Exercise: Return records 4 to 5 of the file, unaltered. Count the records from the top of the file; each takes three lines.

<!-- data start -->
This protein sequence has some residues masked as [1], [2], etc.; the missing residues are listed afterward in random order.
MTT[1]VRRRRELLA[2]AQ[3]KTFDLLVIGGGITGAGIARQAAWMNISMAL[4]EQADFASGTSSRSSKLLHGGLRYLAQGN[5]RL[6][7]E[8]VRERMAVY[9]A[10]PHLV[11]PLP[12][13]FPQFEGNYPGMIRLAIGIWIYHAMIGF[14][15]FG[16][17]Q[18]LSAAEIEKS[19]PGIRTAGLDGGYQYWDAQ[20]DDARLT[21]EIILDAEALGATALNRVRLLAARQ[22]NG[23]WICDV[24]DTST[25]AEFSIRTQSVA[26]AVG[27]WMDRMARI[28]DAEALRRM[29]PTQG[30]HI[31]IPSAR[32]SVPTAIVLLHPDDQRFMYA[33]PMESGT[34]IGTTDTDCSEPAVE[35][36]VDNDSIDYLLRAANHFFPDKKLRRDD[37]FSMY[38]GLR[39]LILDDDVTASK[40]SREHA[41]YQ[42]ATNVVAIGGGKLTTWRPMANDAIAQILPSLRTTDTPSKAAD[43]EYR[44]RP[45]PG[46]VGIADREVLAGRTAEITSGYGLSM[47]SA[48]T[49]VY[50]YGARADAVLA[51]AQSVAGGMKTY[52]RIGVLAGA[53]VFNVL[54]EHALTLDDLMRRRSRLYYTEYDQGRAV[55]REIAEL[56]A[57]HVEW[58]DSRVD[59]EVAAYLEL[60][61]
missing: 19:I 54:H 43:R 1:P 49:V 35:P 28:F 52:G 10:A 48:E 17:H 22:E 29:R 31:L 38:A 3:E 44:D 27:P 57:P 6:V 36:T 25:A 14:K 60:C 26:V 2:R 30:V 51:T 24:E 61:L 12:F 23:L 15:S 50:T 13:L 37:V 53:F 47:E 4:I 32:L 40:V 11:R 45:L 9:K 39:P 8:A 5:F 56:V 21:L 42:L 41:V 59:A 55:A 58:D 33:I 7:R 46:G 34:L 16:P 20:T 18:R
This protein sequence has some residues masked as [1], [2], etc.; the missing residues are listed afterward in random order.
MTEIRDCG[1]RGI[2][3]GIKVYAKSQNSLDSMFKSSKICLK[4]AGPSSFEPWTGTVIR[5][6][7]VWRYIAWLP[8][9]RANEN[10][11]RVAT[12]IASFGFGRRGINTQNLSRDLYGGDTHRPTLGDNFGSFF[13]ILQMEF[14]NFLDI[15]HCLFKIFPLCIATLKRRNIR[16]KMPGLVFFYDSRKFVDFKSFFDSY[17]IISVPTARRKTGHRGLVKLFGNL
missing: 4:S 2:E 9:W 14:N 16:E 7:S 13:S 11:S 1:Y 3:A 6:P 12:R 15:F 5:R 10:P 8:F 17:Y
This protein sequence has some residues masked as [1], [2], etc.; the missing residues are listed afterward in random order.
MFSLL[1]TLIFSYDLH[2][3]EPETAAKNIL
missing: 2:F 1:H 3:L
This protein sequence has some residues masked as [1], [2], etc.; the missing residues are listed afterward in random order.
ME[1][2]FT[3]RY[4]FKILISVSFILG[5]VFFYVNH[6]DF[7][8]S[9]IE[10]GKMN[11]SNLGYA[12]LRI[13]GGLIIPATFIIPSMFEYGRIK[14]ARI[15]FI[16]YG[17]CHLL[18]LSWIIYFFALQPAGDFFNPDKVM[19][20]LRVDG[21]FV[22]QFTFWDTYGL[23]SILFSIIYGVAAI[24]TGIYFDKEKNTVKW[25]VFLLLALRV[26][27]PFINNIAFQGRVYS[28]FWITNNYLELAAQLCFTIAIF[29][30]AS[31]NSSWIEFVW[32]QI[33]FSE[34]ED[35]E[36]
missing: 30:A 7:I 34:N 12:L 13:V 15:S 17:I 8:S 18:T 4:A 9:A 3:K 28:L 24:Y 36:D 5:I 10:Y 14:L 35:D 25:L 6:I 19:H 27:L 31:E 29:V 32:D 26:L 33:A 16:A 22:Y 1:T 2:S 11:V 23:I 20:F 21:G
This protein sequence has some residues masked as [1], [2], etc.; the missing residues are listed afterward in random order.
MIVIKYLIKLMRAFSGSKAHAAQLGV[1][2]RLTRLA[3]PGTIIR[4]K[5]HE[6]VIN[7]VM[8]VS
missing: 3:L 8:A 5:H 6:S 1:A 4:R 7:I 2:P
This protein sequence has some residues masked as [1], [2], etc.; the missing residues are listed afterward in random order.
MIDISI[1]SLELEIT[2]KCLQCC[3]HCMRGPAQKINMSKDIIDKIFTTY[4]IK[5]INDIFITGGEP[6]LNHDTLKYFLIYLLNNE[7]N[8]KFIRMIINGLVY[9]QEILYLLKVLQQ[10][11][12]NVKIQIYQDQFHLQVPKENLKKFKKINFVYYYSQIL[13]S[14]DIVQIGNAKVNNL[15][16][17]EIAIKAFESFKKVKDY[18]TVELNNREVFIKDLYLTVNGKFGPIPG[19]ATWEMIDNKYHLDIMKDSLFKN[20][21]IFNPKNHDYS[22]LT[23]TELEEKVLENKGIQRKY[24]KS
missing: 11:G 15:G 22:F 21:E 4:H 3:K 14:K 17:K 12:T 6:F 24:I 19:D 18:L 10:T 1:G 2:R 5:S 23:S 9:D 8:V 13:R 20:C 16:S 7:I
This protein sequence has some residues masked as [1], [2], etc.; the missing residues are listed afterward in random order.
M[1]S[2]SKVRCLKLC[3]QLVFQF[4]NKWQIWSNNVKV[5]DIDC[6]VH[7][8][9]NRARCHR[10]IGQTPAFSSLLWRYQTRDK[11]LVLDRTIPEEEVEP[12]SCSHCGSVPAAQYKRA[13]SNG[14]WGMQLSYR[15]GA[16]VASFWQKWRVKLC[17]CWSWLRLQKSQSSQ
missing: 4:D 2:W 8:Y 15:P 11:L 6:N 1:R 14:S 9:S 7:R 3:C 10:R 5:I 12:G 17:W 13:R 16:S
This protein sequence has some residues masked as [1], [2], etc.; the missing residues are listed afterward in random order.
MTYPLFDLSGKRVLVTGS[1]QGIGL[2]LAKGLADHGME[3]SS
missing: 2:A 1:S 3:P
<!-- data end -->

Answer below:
This protein sequence has some residues masked as [1], [2], etc.; the missing residues are listed afterward in random order.
ME[1][2]FT[3]RY[4]FKILISVSFILG[5]VFFYVNH[6]DF[7][8]S[9]IE[10]GKMN[11]SNLGYA[12]LRI[13]GGLIIPATFIIPSMFEYGRIK[14]ARI[15]FI[16]YG[17]CHLL[18]LSWIIYFFALQPAGDFFNPDKVM[19][20]LRVDG[21]FV[22]QFTFWDTYGL[23]SILFSIIYGVAAI[24]TGIYFDKEKNTVKW[25]VFLLLALRV[26][27]PFINNIAFQGRVYS[28]FWITNNYLELAAQLCFTIAIF[29][30]AS[31]NSSWIEFVW[32]QI[33]FSE[34]ED[35]E[36]
missing: 30:A 7:I 34:N 12:L 13:V 15:S 17:I 8:S 18:T 4:A 9:A 3:K 28:L 24:Y 36:D 5:I 10:Y 14:L 35:D 25:L 6:I 19:H 27:L 31:E 29:V 32:D 26:L 33:A 16:A 22:Y 1:T 2:S 11:V 23:I 20:F 21:G
This protein sequence has some residues masked as [1], [2], etc.; the missing residues are listed afterward in random order.
MIVIKYLIKLMRAFSGSKAHAAQLGV[1][2]RLTRLA[3]PGTIIR[4]K[5]HE[6]VIN[7]VM[8]VS
missing: 3:L 8:A 5:H 6:S 1:A 4:R 7:I 2:P